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Which dog training method is best for my new dog?

Which dog training method is best?

There is no dog training method that will work for every dog/owner pair.

Every dog is different. Every owner is different. Every situation is different.

The best dog trainers recognize that.

I don’t like when I hear someone say something like “You should never put a shock collar on a dog.”

Really? Never?

Or how about “You should always use positive reinforcement.” Or, “You should always kennel train a dog.”


I don’t necessarily like shock collars, but they work great on certain dogs.

My mutt Ace wears a shock collar at my parents’ house in exchange for full freedom on their property. The collar keeps him safely in their yard and off the road. For other dogs, a shock collar will prevent unwanted barking so they get to be outside or in public more often. Not a bad tradeoff.

And as far as positive reinforcement goes, do you know how many times I’ve gotten up close to my dog and firmly said, “Now that’s enough of that!”

Probably 100 times. It gets my point across.

And what about kennel training? I plan to kennel train every single dog I ever own, but does that mean everyone should do the same? Of course not.

What if the dog is terrified of confinement? What if the dog spent five years crated at a puppy mill? What if the dog can be left alone in a bedroom without causing trouble?

Each situation is unique, as is each dog and each owner.

If you are thinking about getting a dog or if you have recently adopted a dog, I understand how training that dog can be very overwhelming. Everyone you know will be giving you advice about what to do and what not to do.

Rub the pup’s nose in her pee when she has an accident, one person might say.

Put out puppy pads or newspapers, someone else might say.

Personally, I suggest a common sense approach. Take the dog outside to the same spot – often – and reward her for peeing outside. Put her in a crate when you can’t supervise in order to prevent accidents.

When I train my own dog, I do not worry about labels like “positive reinforcement” or “dominance theory.”

I am almost always using a combination of rewards and consequences.

If Ace does something I like – maybe lying quietly while the neighbor dog barks – I tell him what a good boy he is. He might even get a treat or a back scratch.

If he barks at the neighbor dog, I will tell him “No!” while making direct eye contact. Usually he quiets down after that. If not, he goes in the house and temporarily loses the privilege of being outside with us. (Worst punishment ever!)

A reward can be as simple as a smile or warm eye contact.

A consequence could be taking a toy away.

I want to be a strong leader to my dog, but that doesn’t mean I should be aggressive or overbearing. It means my dog can look to me for comfort and direction without being too dependent.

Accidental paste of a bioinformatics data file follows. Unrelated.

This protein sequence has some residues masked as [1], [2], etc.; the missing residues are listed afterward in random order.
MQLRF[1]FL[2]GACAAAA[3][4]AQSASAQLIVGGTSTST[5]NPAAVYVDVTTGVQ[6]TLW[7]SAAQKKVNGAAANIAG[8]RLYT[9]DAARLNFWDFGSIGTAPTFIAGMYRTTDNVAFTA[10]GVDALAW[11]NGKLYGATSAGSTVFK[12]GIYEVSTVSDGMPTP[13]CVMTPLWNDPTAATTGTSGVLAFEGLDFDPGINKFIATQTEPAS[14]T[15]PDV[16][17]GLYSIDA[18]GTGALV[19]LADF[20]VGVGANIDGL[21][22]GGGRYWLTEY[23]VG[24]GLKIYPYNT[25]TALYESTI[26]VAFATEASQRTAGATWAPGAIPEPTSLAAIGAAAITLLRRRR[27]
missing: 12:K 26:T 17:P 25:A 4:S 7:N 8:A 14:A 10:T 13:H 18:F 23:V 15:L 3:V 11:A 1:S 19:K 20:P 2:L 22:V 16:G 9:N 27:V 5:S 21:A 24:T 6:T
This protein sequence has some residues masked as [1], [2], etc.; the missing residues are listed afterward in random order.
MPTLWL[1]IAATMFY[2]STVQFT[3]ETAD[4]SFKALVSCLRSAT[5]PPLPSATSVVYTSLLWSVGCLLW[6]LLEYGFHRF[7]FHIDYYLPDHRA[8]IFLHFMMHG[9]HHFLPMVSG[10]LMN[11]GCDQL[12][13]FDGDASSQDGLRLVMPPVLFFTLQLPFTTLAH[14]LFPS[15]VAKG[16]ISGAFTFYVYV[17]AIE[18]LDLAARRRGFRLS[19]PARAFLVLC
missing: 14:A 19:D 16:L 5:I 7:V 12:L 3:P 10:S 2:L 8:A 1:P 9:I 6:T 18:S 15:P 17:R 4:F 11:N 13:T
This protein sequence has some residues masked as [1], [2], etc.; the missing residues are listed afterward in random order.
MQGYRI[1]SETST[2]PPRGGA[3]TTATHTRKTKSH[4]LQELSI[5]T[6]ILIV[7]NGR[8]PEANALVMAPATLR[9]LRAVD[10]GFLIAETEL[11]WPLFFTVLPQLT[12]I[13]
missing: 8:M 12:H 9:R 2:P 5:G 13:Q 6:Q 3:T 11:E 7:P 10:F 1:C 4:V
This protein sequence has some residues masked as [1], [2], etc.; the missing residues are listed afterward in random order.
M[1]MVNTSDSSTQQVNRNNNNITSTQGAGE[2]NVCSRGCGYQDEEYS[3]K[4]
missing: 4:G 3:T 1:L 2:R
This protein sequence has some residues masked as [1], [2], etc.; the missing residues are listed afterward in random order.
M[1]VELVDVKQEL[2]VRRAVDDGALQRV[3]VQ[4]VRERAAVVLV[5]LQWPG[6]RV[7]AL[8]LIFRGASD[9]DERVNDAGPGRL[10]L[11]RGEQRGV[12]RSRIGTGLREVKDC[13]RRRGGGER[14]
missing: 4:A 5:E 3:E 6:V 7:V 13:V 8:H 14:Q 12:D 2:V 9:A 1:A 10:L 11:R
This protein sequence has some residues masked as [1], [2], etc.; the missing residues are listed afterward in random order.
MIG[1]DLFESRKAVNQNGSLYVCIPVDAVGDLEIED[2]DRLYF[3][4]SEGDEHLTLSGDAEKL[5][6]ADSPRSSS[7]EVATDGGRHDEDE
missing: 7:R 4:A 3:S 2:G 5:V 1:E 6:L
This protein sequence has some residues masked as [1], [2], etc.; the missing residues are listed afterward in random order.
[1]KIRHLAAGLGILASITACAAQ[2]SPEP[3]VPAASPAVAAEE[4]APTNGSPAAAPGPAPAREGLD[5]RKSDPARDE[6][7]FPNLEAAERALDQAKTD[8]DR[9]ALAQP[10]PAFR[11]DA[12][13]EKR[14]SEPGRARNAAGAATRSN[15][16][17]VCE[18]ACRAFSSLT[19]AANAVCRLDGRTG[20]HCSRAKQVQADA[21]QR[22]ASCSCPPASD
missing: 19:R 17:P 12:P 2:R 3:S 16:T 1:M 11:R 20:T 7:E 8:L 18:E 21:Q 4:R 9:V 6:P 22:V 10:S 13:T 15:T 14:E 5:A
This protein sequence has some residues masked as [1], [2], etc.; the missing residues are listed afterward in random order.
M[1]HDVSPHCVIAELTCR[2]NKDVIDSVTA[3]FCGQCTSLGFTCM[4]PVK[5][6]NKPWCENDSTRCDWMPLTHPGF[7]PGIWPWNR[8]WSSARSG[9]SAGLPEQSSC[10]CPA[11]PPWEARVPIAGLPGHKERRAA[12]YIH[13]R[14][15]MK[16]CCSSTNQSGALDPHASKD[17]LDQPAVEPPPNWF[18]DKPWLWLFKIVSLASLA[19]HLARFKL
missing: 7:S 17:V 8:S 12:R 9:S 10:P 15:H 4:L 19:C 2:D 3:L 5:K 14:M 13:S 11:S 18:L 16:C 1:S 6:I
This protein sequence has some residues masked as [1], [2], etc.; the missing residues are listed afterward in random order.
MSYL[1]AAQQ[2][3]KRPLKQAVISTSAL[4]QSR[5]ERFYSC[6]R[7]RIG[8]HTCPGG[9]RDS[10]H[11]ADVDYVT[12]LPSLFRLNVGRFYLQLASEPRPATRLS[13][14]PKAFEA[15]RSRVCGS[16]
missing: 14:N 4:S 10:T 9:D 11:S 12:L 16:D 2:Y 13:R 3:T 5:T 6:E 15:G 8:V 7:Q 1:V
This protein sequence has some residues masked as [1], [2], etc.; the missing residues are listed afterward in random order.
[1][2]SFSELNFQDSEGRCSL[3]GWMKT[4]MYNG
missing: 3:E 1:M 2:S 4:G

Training should always be fun and based on love.

I want to be fun and positive, but that doesn’t mean I have to throw a party for Ace every time he obeys basic commands. Doing so would get my dog way too riled up. A simple smile or a “That’s right, boy” goes a long way.

Am I perfect? Far from it.

I’m getting there.

What are some examples of rewards or consequences you use with your dog?


Wednesday 8th of April 2015

I'm really glad I found this article. I'm in veterinary school and have studied animal behavior for longer. I'm a HUGE proponent for positive reinforcement and BAT training as it is something I've worked in and witnessed the results. Positive reinforcement worked amazingly on my sensitive greyhound. But I've recently acquired a wild and young husky mix who has me at wits end. I've been struggling with crate training (he absolutely hates it) and obedience (if there's no treat pouch he's out) and struggling more with realizing a stronger, more dominance based method may work more effectively (he listens best to my "mom" voice). Even as science tells us that wolves and dogs really only "pack" for survival and hunting or for social interaction and the idea of an "alpha" is proving more myth than science, a strong yet positive leader may be just what this specific dog needs from me. Especially since he is a working breed who is really looking for a job and a boss ;)

Clay West

Thursday 19th of September 2013

Hello thank you for posting this ive had the same question for awhile now and all the comments have really been helpful. Thanks, Clay


Wednesday 8th of August 2012

Great, thanks Amanda!

amanda fortenberry

Tuesday 7th of August 2012

This is very true. Every dog is different and you can't use the same method for every dog you train. one dog may train real easy and you won't have to work very hard. Your other dog though may need different motivation. It's all about trial and error. The important thing is trust and sticking to a method that works for your dog. My blog also has some information that might help.


Thursday 26th of July 2012

My dogs all responded to different training methods, but they all did well with the positive reinforcement method, and seemed to focus if we had a treat reward for them at the end of their task. As long as they knew they would get a piece of a natural balance dog food roll as a treat, they performed the command, and learned very quickly.


Wednesday 8th of August 2012

That's awesome!